I was surprised to see so much mullein along the roadside as we approached Washington, DC.  Mullein is a biennial plant; it puts out soft leaves the first year and a tall stalk with yellow flowers the second year. The yellow flowers have been used to infuse an oil to help with painful earaches. Note: This is contraindicated if the tympanic membrane is ruptured.  The leaves have been commonly used for respiratory complaints. However, my favorite application of mullein comes to me through herbalist Matthew Wood. Some bones are difficult to set such as ribs, collarbones, the tailbone, and toes. I have used this successfully in the clinic to help support the healing of these bones and to reduce the pain.

I hope you are enjoying the wildflowers and herbs this summer, too.  One of my friends and herbalists Sasha lives in Missouri. She had some lovely posts about wildflowers and herbs on her Facebook page in early June. I encourage you to check them out! https://www.facebook.com/thegoldenlightcenter

Wednesday, July 17, 2013

Carminatives, Demulcents, and Diaphoretics

Tonight, I will be teaching a class about botanical (or herbal) medicine. This area of study comes with its own set of terminology. Some of the terms make sense at first glance, such as anti-diarrheal, antibacterial. Some terms may be recognized from our local pharmacies, such as antitussive or sedative. However, many of the terms are older and out of common use these days.

For today's post, I would like to share three botanical terms--carminative, demulcent, and diaphoretic. Many more herbal terms can be found at the American Botanical Council's website.

A carminative refers to a plant that can help relieve gas from the digestive tract. A great example would include fennel. Many Indian restaurants put out candied fennel seeds, and fennel's carminative action can be helpful.

A demulcent refers to a plant that provides soothing to mucous membranes and is often mucilaginous in quality. An example is slippery elm bark or ground flax seed. If you soak ground flax seed in hot water and let it sit for 5 minutes or so, you can quickly see it become mucilaginous in quality. Slippery elm bark powder is similar.

A diaphoretic is a substance that promotes perspiration. Imagine a nice whooping dose of horseradish. This plant can definitely make you sweat!  (I personally find Oklahoma summers to have a diaphoretic effect on me.)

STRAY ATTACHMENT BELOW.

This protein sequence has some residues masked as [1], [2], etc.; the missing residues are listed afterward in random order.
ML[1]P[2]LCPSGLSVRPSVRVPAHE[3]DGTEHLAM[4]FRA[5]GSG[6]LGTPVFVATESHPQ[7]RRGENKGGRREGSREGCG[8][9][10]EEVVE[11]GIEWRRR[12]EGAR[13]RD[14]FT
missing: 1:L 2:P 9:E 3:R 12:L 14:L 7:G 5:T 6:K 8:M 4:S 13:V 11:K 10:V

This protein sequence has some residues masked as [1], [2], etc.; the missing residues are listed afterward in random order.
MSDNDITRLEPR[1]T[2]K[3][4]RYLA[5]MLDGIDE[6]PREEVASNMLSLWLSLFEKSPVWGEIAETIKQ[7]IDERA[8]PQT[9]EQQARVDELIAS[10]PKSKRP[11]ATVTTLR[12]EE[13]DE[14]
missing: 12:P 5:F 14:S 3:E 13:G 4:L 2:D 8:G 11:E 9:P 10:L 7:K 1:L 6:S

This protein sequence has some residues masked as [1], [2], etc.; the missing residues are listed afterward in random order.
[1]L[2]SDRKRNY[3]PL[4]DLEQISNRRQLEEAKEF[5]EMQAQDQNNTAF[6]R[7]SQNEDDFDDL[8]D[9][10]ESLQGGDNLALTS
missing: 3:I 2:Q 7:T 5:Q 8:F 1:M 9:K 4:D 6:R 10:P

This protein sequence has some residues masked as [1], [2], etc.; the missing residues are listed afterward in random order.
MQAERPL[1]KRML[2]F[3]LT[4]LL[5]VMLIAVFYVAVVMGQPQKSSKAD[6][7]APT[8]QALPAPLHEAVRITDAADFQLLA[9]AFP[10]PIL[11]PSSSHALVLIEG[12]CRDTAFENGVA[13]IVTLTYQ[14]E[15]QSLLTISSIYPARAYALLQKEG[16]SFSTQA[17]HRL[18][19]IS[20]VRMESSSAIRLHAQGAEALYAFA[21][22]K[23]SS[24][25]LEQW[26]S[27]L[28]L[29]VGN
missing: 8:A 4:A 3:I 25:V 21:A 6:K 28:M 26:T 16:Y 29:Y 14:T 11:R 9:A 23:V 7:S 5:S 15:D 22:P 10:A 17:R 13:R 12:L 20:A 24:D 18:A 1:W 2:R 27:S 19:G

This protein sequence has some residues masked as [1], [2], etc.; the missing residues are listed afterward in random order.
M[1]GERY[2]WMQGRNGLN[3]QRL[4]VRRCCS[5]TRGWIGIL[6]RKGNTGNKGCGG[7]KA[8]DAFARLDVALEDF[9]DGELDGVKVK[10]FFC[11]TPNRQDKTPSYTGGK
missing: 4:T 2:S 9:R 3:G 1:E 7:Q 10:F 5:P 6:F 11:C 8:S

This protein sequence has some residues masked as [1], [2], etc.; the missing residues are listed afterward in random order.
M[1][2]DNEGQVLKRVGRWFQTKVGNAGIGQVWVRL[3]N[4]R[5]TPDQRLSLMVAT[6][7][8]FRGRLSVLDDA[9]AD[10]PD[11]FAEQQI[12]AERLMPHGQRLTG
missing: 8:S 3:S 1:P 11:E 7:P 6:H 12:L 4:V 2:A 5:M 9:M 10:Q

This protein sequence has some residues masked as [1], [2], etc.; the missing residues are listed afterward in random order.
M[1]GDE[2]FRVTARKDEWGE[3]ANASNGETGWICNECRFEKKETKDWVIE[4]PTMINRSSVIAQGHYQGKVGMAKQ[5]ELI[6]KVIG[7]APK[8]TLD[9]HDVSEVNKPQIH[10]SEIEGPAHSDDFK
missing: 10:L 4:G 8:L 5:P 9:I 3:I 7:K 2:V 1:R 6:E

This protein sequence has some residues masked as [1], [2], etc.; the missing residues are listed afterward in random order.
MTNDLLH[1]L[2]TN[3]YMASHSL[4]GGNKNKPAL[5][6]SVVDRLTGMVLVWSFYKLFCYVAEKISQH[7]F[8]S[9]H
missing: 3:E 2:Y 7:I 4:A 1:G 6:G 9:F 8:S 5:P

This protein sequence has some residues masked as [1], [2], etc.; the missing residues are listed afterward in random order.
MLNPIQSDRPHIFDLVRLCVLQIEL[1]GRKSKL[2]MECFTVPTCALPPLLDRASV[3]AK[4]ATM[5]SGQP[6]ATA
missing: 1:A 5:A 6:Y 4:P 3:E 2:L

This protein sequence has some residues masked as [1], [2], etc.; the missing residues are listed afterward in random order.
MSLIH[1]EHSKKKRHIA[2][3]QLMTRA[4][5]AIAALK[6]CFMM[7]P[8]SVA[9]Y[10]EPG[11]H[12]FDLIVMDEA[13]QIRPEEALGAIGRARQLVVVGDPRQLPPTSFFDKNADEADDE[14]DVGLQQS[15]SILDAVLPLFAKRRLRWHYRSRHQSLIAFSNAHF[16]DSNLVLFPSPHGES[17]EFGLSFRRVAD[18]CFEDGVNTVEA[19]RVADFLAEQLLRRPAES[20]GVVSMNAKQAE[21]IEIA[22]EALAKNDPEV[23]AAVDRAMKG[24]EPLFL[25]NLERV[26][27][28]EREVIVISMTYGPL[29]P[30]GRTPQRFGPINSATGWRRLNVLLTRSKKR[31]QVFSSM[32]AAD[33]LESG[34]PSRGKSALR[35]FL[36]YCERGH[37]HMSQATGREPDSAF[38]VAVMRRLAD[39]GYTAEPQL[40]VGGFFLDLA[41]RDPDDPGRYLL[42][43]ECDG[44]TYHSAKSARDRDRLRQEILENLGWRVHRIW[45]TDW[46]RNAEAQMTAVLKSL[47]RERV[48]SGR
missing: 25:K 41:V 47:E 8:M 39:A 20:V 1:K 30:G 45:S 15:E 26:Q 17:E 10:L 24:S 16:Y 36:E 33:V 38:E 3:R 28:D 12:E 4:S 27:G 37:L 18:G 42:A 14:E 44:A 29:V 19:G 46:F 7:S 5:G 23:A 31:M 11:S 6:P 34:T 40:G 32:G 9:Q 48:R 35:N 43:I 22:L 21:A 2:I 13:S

Stay cool and enjoy your day!

Monday, July 15, 2013

Tincture Class This Wednesday Night

There are several types of botanical medicines; you can make herbal teas, infused oils, salves, tinctures, syrups, herbal capsules, and many more. This Wednesday night from 7-9 p.m. I will be teaching a class on how to make your own botanical tinctures.  The class will be held in Tulsa, OK.

A botanical tincture is a quick and easy way of using herbal medicine. Tinctures are herbal liquid extracts that are taken internally.  They have long shelf lives. Tincturing is an excellent method to preserve your medicinal herbs. This summer, I have been harvesting my chamomile flowers and preserving them as a tincture. This way, I will get to enjoy my chamomile harvest throughout the entire year. On average, a tincture costs around $10/ounce if commercially purchased. It is much more affordable to make your own at home, but it is important that you follow some basic safety guidelines in doing so.

I invite you to join us for class on Wednesday. Cost of the class is $25. It includes instruction on botanical medicine and safety, hands-on experience making tinctures and formulas, and the opportunity to take home two 1-ounce tinctures that you make. Pre-registration is required. Please call 918-813-1874 to sign up.

Friday, July 12, 2013

Opening in the Pressure Canning Class

We have had an opening in tomorrow's class on Pressure Canning. The class will be held from 11-5 on Saturday, July 13th. The cost is $50. If you are interested in attending, please call 918-813-1874.

Herbs and Spices to Prevent Food Spoilage

Herbs and spices have long been used to help prevent food spoilage, particularly prior to the advent of refrigeration as we know it today. Many of these aromatic herbs and spices have bacteriostatic properties. To help reduce possible food spoilage, consider cooking and marinating with aromatic culinary herbs and spices. Need help getting started? Check out my post on the book Healing Spices (http://ourhealingroots.blogspot.com/2013/05/healing-spices.html).

Wednesday, July 10, 2013

Similar State of Mind--Arsenicum Album

Homeopathic arsenicum album is a homeopathic remedy commonly used for food poisoning.  Homeopathic remedies, though, are selected based on how a person expresses a disease, not the disease itself.  Therefore, homeopathic arsenicum is not appropriate for all cases of food poisoning.